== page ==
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Independent 6861/Scorpion (Prize puzzle 11-10-08)

Posted by neildubya on October 17th, 2008


I thought this was a fantastic puzzle: fair and clever (though sometimes complex) wordplay, amusing definitions and some very nice surfaces. Can’t ask for more than that really.

9 [-f]OXY,MORON – excellent clue.
10 alternate letters from “hAmRoLl” in OAP – OAR-LAP. Got this from the wordplay as it was new to me. Apparently it’s a rabbit whose ears stand at right angles to its head (according to Chambers, to which I now have electronic access).
11 TWI(S)T,Y
14 (ANNUAL GIGS EG)* – SIGN LANGUAGE. Not really sure why the definition is “communication for punters” though – any offers?
17 (EPIC GROANING)* – RACING PIGEON. Another great clue with a well-hidden definition. Loved the surface reading too.
21 (READ)*,M[-ostl]Y
22 H in (CLIME)* – MICHEL. That’s Nice, the place in France, rather than the adjective.
23 ALL,[E for I]NKEY
25 BEAM – is “between bars and the floor” a reference to gymnastics apparatus (which the BEAM also is)?
26 (LEG)*,NN,CLOSE – “media in Cannes”, to indicate the middle letters is very good.
2 CO,X,SWA(I)N – “perhaps one over the eight” is a very good definition as it’s a phrase that usually means drunk, which fits in well with the surface reading of the clue.
3 LAM – Lam is in Chambers as an abbreviation for Lamentations, a book of the Bible.
4 GI,RLY – and RLY is an abbreviation for railway.
6 (SHARK)* in POOL (going up) – LOOK SHARP.
7 SPREAD-EAGLE – filled this without understanding why although reason said that “bombastic” had to be the definition as the rest of the clue is wordplay. Sure enough, SPREAD-EAGLE as an adjective can mean boastful or bombastic esp in American patriotism.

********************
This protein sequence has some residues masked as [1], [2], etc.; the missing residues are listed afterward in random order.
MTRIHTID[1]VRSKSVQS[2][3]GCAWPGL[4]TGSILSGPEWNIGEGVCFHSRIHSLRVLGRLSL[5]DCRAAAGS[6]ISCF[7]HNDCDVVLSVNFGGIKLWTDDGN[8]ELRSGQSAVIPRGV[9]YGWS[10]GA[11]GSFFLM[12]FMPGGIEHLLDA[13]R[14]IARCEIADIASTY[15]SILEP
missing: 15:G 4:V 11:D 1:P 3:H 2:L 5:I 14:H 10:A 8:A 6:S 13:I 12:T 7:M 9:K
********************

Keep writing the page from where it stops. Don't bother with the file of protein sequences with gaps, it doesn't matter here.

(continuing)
12 RING,H,A in S AND M – SANDRINGHAM. Of course, “holiday home” refers to a particular one, rather than them generally.
16 GORMLE[-y],S,S – Antony Gormley, he of Angel of the North fame, is the sculptor.
18 E,S(ACT)UN (going up) – NUTCASE
19 U,R(SIN)E – another corker, with a nicely deceptive surface reading and a good definition (given the surface reading).
21 DYLAN – a reference to the character in The Magic Roundabout but I can’t quite see the wordplay: “any LSD” without the S would be anagram of DYLAN but how is this indicated?
24 N(I)L

8 Responses to “Independent 6861/Scorpion (Prize puzzle 11-10-08)”

  1. Geoff Moss says:

    14a is presumably referring to the bookmakers’ telegraphy by arm signals at racecourses (tic-tak).

    Sorry, can’t help with 21d as I don’t have the full clue.

  2. neildubya says:

    21d: “Animated character avoiding any LSD? Unlikely” (5)

    14a: I considered that but it didn’t seem to fit because that particular sign language is for the bookies rather than the punters. Looking at it again though the clue does say “communication amongst punters” and the bookier are in amongst the punters so maybe that’s how it works.

  3. Geoff Moss says:

    21d The only way I can see this clue works is if ‘character’ forms part of both the definition and the wordplay. ‘character avoiding’ could indicate the removal of one letter from ‘any lsd’ with ‘unlikely’ being the anagram indicator.

    I have a vague recollection that the Magic Roundabout used to be popular with university students who thought that some (all?) of the characters were on acid trips and that the program was intended more for adults than children.

    The clue is therefore almost &lit because Dylan was considered to be the most hippy and spaced-out character in the programme.

    14a Chambers defines ‘punter’ as ‘a professional gambler’ which precisely describes a bookmaker since he gambles for a living or profit, albeit with the odds stacked in his favour most of the time.

  4. Andrew says:

    I suppose 21d could be a pure &lit, with the “animated character” being S (because of its shape?), and the whole clue also reading as the definition (as per the Magic Roundabout/hippy interpretation).

  5. nmsindy says:

    In the light of Geoff’s explanation at 3 above (not familiar with the programme myself so I understood nothing before I read that), wonder if “character avoiding” means take out a letter without specifying exactly what it is.

    Very tough puzzle, so weekend appearance seemed appropriate. Thought OXYMORON was absolutely tip-top.

  6. Paul B says:

    That looks right – &lit subtractive anagram.

  7. Duggie says:

    26a How can ‘media’ be justified as meaning middle or middle letters?

  8. Geoff Moss says:


    One of the definitions of medium is ‘the middle position’. Its plural can be media or mediums. So media indicates the middle positions or letters.

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